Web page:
This issue bugged the hell out of me recently when Donald Trump began hitting back at Hillary Clinton because, as he put it, her husband “did far worse.”  Forget the by now familiar habit Trump has of responding to things like a five-year-old.  His mode of interacting with the world is usually, “Johnny hit me first!” What got lost was the distinction between sex and violence. Between consent and aggression.

The prissiness of the Victorian age is still with us.  Hillary was married to a horn-dog.  Bill Clinton pulled a stupid that will go down through the ages.  He had an intern in the Oval Office on the floor on her knees giving him a blow job.  Couldn’t get tackier if you tried.

Now correct me if I’m wrong, but wasn't Monica Lewinsky a consenting adult?  There never was any evidence that she was forced into a sex act.  What she did was inappropriate, and that’s an understatement.  But there was never any way to put it down as an act of violence.  The issue in Trump’s case was – or should have been – sexual aggression, sex with people against their will.  That is, and should remain, a crime.  (And yes, it's entirely possible that Trump is telling the truth for a change and the "crooked Hillary" campaign got these ten women to lie under oath and claim Trump was sexually aggressive. That seedy issue has yet to be worked out.)

If we could just get past the church’s brilliantly sinister decision to get control of people by making morality center on sex, and recognize that the real ills of this world center on violence and deceit – and not sex between consenting adults – we could eliminate the need for folks at some future date to “pardon” people for doing what comes naturally.

We've been down this road before with the word tolerance.  Just as the good folk of the British legal system think they are doing good with pardon, most people think they are doing good when they preach tolerance.  But it’s the same inclination to place oneself in a superior position.

“What the world needs is more tolerance of others.”  Sounds good, right?  Until you put tolerance into context and you come up with things like, “I’ll tolerate you for being Jewish.”  Or “I’ll tolerate your after school work with handicapped kids, but I think you should be working full time on your MBA.”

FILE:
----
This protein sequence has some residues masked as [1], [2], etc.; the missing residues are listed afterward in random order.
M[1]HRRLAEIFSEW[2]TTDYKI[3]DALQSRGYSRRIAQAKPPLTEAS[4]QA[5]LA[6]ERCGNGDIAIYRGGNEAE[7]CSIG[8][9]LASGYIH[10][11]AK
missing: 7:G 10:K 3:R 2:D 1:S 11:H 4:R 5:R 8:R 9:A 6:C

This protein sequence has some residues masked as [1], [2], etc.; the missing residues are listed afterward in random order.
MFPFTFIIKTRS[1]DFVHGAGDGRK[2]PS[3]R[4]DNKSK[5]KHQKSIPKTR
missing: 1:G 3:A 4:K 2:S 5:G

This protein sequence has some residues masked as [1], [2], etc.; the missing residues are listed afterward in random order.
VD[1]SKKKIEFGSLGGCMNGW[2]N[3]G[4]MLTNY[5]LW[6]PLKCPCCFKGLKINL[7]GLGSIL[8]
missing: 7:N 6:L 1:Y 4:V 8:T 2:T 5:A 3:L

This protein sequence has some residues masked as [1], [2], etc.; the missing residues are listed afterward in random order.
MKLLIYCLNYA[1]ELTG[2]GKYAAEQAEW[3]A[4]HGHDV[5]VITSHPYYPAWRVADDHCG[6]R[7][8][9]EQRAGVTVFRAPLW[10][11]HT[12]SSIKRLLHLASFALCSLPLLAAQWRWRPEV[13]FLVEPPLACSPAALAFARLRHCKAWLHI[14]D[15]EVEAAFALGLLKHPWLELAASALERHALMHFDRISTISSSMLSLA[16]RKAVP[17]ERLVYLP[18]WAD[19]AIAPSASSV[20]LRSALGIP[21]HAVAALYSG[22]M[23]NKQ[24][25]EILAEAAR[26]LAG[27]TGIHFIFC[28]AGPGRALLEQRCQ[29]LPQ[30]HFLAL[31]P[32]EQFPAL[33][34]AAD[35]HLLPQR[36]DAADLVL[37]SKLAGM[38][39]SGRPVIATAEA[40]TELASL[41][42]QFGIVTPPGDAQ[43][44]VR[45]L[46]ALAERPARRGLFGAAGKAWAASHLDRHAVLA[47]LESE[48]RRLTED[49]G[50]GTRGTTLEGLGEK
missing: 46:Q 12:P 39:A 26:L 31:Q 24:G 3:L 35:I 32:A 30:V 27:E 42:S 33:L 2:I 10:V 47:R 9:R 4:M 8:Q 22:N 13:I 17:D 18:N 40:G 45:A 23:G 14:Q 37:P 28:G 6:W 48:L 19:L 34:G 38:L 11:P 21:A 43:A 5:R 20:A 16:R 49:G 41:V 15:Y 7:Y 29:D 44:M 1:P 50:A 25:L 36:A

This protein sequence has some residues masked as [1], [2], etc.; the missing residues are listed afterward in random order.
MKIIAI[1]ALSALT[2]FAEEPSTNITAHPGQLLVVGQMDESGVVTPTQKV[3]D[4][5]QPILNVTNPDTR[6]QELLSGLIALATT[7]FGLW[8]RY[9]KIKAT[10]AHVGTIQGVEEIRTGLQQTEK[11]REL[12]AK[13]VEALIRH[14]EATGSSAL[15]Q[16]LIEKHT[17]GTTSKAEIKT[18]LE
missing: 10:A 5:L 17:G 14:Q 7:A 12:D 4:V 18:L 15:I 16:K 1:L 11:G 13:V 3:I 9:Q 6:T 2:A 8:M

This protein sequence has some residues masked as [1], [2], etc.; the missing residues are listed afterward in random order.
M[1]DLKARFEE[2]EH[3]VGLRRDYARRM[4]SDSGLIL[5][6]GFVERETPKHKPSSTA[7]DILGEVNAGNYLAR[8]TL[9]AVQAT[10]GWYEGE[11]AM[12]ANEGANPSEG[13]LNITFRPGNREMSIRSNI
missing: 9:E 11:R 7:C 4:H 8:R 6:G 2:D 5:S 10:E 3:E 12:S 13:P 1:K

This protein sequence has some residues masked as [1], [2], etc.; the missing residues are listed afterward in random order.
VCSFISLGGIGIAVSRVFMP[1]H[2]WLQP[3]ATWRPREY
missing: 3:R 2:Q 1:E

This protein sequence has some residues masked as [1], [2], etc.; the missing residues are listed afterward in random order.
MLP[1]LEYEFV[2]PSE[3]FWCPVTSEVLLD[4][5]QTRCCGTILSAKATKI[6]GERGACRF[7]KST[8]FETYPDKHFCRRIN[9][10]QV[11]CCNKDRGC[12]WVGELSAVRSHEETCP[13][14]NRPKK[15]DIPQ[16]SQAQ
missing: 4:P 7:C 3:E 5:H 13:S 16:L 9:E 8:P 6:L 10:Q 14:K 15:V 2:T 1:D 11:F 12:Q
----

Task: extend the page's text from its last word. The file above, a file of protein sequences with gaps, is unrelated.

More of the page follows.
I don’t need your tolerance, and I don’t need your pardon.

I need your recognition that we are equals, and that we have common problems to worry about.

Let’s get on with those.

photo credit

Added 4:15 p.m. - What escaped my notice until just now is the fact that Germany did the same thing the Brits are now doing, earlier this month.  But here the focus is on compensation, and not simply on giving the men a pardon.  They have set aside 30 million euros to compensate the 140,000 men convicted, 50,000 of those since the end of the Second World War.  About 5,000 men are expected to apply for compensation.  The notorious "Paragraph 175" that made gay sex illegal was abolished in West Germany in 1995.  East Germany abolished it as early as 1968.

Telling is the phrasing of the announcement.  According to the Minister of Justice, Heiko Maas, “We cannot completely undo these outrages of the rule of law, but we want to rehabilitate the victims.”

That's a damn sight better than "We will pardon you," I'd say.

Tuesday, October 18, 2016


Freispruch! (Not guilty!)
Back in my teaching days, one of my favorite courses was my seminar in Ethics.  I taught in a program dealing with language and culture, and my focus was on how the concepts of right and wrong vary over time and space.  The goal was to help students become aware of what happens when cultures with conflicting values come in contact.  As an educator, I was also hoping to raise consciousness in my students about the importance of clarifying one’s own values and building a rational basis for an ethical system in a world of constant change.

At some point, we would run through the tried and true standard ethical dilemmas.  The survivors on a life raft, for example.   If there is no way to keep the raft afloat with more than five people and there are six of you, do you toss someone overboard?  If so, who?  Is a doctor’s life worth more than a carpenter’s life?  A child’s life worth more than a 60-year-old’s?  Would you torture somebody to prevent a nuclear disaster?

Occasionally, students would protest these hypothetical situations.  Ethics, many argued, are contingent.  I’d torture someone to save a loved one, my child, for example.  But not to save a stranger.  One student once told me he was offended that I should be doing this kind of exercise in the first place.  He should not be forced to reveal his values.  They were his and nobody else’s business.